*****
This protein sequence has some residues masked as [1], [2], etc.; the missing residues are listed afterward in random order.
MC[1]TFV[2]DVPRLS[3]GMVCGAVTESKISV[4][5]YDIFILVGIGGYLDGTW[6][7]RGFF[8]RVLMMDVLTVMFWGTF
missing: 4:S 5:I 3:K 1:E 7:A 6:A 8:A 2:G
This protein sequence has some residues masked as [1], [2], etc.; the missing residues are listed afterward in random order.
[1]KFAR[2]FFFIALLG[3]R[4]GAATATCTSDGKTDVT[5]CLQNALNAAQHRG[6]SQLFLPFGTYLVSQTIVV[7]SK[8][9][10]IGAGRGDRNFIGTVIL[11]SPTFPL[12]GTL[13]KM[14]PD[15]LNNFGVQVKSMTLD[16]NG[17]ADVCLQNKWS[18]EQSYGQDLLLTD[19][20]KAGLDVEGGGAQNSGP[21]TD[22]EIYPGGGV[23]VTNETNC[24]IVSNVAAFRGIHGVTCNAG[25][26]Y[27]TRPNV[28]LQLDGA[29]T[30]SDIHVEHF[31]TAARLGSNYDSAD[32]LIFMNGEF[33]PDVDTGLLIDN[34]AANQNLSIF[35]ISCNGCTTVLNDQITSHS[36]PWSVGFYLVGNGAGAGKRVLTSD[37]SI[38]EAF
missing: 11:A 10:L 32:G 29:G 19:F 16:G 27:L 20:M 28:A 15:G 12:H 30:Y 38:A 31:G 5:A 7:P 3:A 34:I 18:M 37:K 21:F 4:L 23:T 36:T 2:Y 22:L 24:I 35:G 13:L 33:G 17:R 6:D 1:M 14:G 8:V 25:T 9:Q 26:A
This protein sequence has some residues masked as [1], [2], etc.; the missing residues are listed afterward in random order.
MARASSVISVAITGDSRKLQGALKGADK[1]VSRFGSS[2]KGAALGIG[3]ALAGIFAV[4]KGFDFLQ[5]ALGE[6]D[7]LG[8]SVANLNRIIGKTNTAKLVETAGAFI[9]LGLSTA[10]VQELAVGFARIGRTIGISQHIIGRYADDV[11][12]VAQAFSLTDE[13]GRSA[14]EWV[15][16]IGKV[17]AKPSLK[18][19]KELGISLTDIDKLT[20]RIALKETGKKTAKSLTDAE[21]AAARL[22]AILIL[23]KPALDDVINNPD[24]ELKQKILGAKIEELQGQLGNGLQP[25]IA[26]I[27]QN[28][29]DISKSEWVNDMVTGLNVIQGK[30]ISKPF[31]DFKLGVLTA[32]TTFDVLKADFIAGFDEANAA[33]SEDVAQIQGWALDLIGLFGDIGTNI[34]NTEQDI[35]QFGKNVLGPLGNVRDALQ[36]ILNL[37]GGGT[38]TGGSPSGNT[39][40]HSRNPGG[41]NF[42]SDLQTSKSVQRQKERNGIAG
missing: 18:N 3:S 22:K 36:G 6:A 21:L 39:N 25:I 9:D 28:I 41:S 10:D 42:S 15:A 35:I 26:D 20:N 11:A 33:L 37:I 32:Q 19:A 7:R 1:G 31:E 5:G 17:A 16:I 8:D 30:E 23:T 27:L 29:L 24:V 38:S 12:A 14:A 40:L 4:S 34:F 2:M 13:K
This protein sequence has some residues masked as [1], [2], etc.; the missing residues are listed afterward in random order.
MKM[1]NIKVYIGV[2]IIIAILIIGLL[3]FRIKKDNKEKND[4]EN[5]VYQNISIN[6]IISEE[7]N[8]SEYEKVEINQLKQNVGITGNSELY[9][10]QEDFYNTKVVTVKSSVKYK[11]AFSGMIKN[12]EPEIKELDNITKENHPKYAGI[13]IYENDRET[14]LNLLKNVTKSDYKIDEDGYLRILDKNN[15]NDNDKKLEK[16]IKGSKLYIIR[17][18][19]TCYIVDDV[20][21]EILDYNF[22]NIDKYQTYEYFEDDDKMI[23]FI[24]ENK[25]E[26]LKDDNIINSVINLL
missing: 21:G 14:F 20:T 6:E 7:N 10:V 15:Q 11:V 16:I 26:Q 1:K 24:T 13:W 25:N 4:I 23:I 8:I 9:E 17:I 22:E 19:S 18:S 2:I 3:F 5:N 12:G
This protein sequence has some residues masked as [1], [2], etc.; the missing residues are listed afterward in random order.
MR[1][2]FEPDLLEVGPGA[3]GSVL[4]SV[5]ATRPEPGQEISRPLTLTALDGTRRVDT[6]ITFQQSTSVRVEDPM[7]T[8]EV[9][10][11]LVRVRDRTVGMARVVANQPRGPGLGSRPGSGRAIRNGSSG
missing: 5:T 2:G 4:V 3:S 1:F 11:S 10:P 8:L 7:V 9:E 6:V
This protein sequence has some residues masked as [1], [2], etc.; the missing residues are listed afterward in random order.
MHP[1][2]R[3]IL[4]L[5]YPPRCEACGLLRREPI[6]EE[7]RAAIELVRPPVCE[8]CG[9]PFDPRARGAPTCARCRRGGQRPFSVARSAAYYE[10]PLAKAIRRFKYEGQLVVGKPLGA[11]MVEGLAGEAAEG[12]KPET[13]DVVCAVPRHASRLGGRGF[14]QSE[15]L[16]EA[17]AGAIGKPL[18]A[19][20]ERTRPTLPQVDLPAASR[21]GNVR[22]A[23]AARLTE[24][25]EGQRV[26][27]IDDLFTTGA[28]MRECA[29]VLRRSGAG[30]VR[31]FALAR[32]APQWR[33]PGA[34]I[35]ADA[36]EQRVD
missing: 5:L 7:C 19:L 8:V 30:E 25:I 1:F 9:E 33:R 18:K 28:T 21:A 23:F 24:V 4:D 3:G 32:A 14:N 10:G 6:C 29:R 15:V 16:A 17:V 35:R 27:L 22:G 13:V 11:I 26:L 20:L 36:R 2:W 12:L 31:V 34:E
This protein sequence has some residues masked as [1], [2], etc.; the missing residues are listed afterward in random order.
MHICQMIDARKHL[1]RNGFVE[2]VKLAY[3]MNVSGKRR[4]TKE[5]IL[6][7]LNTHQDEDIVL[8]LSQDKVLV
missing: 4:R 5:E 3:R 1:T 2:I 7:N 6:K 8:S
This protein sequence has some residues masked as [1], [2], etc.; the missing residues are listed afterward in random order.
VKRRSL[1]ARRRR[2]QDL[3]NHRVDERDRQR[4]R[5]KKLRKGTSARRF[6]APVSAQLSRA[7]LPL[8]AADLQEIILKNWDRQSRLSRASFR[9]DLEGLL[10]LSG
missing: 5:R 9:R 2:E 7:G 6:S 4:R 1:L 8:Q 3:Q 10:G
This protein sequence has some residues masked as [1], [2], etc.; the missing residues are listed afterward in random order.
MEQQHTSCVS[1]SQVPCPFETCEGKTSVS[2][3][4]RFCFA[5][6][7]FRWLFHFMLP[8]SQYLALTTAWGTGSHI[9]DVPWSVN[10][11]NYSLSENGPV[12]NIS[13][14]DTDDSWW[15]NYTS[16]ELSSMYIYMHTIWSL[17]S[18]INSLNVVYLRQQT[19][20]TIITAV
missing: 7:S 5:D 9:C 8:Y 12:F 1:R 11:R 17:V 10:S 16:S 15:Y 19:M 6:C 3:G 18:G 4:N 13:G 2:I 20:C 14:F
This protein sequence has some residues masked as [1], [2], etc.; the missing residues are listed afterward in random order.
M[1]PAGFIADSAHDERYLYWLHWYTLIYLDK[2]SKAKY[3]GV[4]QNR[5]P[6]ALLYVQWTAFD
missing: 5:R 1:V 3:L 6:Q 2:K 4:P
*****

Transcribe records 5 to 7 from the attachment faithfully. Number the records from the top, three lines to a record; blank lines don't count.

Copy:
This protein sequence has some residues masked as [1], [2], etc.; the missing residues are listed afterward in random order.
MR[1][2]FEPDLLEVGPGA[3]GSVL[4]SV[5]ATRPEPGQEISRPLTLTALDGTRRVDT[6]ITFQQSTSVRVEDPM[7]T[8]EV[9][10][11]LVRVRDRTVGMARVVANQPRGPGLGSRPGSGRAIRNGSSG
missing: 5:T 2:G 4:V 3:S 1:F 11:S 10:P 8:L 7:V 9:E 6:V
This protein sequence has some residues masked as [1], [2], etc.; the missing residues are listed afterward in random order.
MHP[1][2]R[3]IL[4]L[5]YPPRCEACGLLRREPI[6]EE[7]RAAIELVRPPVCE[8]CG[9]PFDPRARGAPTCARCRRGGQRPFSVARSAAYYE[10]PLAKAIRRFKYEGQLVVGKPLGA[11]MVEGLAGEAAEG[12]KPET[13]DVVCAVPRHASRLGGRGF[14]QSE[15]L[16]EA[17]AGAIGKPL[18]A[19][20]ERTRPTLPQVDLPAASR[21]GNVR[22]A[23]AARLTE[24][25]EGQRV[26][27]IDDLFTTGA[28]MRECA[29]VLRRSGAG[30]VR[31]FALAR[32]APQWR[33]PGA[34]I[35]ADA[36]EQRVD
missing: 5:L 7:C 19:L 8:V 30:E 25:I 1:F 9:E 33:R 18:K 28:T 21:A 23:F 24:V 4:D 3:G 32:A 14:N 10:G 6:C 29:R 15:V 16:A 17:V 35:R 27:L 22:G 13:V 11:I 26:L 20:L 36:R 2:W 12:L 31:V 34:E
This protein sequence has some residues masked as [1], [2], etc.; the missing residues are listed afterward in random order.
MHICQMIDARKHL[1]RNGFVE[2]VKLAY[3]MNVSGKRR[4]TKE[5]IL[6][7]LNTHQDEDIVL[8]LSQDKVLV
missing: 4:R 5:E 3:R 1:T 2:I 7:N 6:K 8:S